Fortune Teller Tickets
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Details of Fortune Teller and the Ticket Luck value
The Fortune Teller is a late 19th century operetta comprised of three acts written by Victor Herbert, with a libretto by Harry B. Smith. After a brief trial in Toronto, it premiered on Broadway on September 26, 1898 at Wallack's Theatre and ran for 40 performances. It made a come back on November 4, 1929 at Jolson's 59th Street Theatre where it ran for 16 performances.The Fortune Teller was written by Herbert as his sixth operetta for prima donna Alice Nielsen and her newly formed Alice Nielsen Opera Company. Nielsen had gained considerable recognition for her role in The Serenade and was given three roles in The Fortune Teller.
The plot of the operetta is set in Hungary and revolves around a young heiress Irma from Budapest, who is studying for the ballet. Irma is in love with a young soldier but she is being forced to marry the somewhat silly Count Barezowski. The plot becomes interesting when a gypsy fortune teller named Musette appears on the scene.
The Fortune Teller reveals a world of curiosities when seven unusual characters are invited to the estate of a late millionaire industrialist and informed theyve been included in his will. However, they soon learn that their inheritances will not be determined by a will but by the readings of this mysterious fortune teller. As the seven strangers are delivered their due, their twisted tales are brought to life in an intricately woven plot telling an eerily comic story about fate and fortune. The plot further thickens when the fortune teller is mistaken for Irma causing many complications. Famous songs from the act include the Gypsy Love Song, and Romany Life.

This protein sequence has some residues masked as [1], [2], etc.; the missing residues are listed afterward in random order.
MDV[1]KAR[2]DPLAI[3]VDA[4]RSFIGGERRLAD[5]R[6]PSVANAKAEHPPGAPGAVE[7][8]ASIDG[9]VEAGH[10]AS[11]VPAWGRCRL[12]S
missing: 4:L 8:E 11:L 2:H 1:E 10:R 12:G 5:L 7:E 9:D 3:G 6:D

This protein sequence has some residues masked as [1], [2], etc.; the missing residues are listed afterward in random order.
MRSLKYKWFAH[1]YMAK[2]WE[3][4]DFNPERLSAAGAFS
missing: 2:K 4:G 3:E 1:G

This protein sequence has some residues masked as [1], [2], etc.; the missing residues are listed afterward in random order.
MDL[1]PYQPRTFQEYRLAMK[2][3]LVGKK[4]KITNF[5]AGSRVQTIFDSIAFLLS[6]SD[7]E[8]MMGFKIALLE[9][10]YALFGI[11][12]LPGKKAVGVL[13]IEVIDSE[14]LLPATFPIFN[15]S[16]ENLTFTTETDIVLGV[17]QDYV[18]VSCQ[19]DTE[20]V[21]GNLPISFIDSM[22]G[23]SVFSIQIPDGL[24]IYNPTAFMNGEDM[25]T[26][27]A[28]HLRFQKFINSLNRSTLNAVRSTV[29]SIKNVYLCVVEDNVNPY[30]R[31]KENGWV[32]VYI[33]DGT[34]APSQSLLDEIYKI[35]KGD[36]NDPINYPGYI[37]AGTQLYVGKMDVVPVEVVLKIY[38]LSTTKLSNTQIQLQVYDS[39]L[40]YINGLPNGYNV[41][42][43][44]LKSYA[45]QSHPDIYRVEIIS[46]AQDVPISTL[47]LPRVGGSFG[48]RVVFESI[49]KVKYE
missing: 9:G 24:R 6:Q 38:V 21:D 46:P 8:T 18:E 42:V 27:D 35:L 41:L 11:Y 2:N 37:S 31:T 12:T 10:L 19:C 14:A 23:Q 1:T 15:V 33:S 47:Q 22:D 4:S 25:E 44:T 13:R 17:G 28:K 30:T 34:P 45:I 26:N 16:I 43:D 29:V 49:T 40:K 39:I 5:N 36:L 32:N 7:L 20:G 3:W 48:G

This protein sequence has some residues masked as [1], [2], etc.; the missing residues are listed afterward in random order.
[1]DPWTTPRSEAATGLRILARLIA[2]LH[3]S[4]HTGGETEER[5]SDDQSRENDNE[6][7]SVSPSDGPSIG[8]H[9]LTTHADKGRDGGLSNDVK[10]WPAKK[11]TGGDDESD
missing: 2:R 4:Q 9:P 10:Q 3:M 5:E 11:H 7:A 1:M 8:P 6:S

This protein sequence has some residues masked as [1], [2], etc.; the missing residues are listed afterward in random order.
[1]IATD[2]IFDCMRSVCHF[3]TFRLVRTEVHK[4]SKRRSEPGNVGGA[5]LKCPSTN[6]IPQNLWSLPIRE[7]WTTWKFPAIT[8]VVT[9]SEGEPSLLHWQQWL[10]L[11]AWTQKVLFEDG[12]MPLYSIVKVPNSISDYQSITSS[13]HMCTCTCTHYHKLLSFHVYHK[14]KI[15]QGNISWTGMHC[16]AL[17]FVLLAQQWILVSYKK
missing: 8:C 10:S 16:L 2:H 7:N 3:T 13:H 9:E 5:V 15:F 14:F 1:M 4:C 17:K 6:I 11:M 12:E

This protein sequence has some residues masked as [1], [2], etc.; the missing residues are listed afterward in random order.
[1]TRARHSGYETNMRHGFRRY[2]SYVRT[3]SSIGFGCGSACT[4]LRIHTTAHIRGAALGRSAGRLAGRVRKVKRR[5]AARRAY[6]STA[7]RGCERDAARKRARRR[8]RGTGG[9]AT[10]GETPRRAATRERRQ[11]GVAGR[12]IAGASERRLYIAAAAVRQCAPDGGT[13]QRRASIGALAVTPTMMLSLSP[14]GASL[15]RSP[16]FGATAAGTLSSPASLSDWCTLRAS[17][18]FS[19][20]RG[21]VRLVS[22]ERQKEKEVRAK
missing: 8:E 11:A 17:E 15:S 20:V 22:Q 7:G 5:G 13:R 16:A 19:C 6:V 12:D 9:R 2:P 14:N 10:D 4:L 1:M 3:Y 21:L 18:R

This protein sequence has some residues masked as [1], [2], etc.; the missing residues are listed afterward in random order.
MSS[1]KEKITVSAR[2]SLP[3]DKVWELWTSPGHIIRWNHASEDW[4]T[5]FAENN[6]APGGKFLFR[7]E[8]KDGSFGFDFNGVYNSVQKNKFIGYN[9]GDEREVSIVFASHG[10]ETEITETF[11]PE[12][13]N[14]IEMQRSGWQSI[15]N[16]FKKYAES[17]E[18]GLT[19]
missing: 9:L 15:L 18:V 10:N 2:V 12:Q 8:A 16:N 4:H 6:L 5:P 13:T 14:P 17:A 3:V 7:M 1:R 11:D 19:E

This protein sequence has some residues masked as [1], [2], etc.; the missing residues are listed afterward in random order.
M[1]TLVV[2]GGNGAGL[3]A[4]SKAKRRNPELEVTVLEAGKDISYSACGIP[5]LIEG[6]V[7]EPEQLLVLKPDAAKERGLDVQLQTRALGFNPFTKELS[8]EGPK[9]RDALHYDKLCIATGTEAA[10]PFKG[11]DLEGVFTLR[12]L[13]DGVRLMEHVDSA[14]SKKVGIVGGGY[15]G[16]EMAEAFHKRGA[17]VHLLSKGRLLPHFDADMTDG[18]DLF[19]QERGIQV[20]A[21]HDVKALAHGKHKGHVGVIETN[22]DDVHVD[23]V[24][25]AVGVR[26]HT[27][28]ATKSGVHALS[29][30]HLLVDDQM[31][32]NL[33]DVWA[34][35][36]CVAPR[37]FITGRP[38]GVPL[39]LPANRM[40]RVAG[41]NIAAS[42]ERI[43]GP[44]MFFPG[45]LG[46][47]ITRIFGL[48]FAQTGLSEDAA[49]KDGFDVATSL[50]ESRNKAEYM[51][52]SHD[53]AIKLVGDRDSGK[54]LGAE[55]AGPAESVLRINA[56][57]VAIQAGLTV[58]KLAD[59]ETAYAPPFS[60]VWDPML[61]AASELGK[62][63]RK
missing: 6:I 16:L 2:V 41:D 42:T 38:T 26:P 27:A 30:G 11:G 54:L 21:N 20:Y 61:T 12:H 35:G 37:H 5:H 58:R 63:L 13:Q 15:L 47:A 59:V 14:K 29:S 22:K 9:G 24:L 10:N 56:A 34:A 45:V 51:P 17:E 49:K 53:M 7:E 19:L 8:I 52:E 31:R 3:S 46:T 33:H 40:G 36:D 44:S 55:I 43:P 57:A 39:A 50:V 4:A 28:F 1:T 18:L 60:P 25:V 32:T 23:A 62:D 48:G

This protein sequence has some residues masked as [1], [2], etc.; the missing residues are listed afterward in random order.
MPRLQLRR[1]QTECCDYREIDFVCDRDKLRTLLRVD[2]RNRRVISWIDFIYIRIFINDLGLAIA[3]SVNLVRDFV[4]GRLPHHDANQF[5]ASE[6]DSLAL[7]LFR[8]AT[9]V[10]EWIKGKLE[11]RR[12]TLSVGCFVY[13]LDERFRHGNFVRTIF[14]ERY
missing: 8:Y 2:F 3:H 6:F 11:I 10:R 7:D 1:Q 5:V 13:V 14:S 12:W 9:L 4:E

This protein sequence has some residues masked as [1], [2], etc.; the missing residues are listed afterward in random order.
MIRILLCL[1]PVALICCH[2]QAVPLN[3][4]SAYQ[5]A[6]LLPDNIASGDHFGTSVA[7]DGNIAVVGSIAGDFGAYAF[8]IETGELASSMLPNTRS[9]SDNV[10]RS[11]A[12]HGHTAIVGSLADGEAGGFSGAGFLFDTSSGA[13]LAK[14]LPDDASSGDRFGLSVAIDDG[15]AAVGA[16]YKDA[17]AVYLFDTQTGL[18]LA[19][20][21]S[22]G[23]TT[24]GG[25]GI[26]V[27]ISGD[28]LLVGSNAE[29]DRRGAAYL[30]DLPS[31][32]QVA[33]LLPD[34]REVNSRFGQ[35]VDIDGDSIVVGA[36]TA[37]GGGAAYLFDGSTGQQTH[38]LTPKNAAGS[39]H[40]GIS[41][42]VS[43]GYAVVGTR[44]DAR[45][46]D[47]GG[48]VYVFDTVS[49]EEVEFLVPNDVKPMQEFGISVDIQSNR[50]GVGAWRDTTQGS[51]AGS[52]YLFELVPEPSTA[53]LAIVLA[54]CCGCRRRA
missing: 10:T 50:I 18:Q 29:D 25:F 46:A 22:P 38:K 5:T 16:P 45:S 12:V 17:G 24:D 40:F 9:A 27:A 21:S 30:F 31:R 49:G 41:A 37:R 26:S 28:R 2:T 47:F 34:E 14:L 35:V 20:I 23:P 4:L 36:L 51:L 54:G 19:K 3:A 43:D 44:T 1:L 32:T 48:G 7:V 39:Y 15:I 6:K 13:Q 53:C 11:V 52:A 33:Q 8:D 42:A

Actors, actresses and critique
Victor Herberts ''The Fortune Teller'' has been described by critics as sweet, cute, exuberant, naive and tuneful. On some occasions, however, the singers have been criticized for straining their voices with a marked tendency to overact, in the grand Light Opera of Manhattan tradition. The dual role of Irma in the piece is played by actress and singer Linda Suda. Sudas early appearances began rigidly, with her acting nervous and her singing somewhat forced. However, having gained confidence on the stage Suda is able to bring a marked energy and charm to most of the scenes. She also manages the dual roles very skillfully making it clear to the audience which character she is playing in any particular scene.
Gary Ridley plays the role of Count Berezowski, with his singing described as suave with a good sense of proportion, in terms of his volume and the size of the theater. The role of Sandor is played by Stephan Kirchgraber, who sings with a smooth tone and clear lyrics. Other supporting actors include John Jude Healey, David Thomas Hampson, David Green and several other players.
Todd Ellison, the music director, presides over a small, versatile ensemble consisting of piano, electric organ and percussion instruments.
In 2008, a concert style performance, including soloists, orchestra and chorus, will be the first complete performance of this work in the last half century.
This work in being presented through HEREs Dream Music Puppetry Program, which provides development, commissions and full production support. The work has also been made possible with the pooling in of funds from The Jim Henson Foundation, The Village Halloween Parade, New York State Council on the Arts, the National Endowment for the Arts, and the Peg Santvoord Foundation and through the help of studio space granted by Swing Space, a program of Lower Manhattan Cultural Council, generously supported by The September 11th Fund.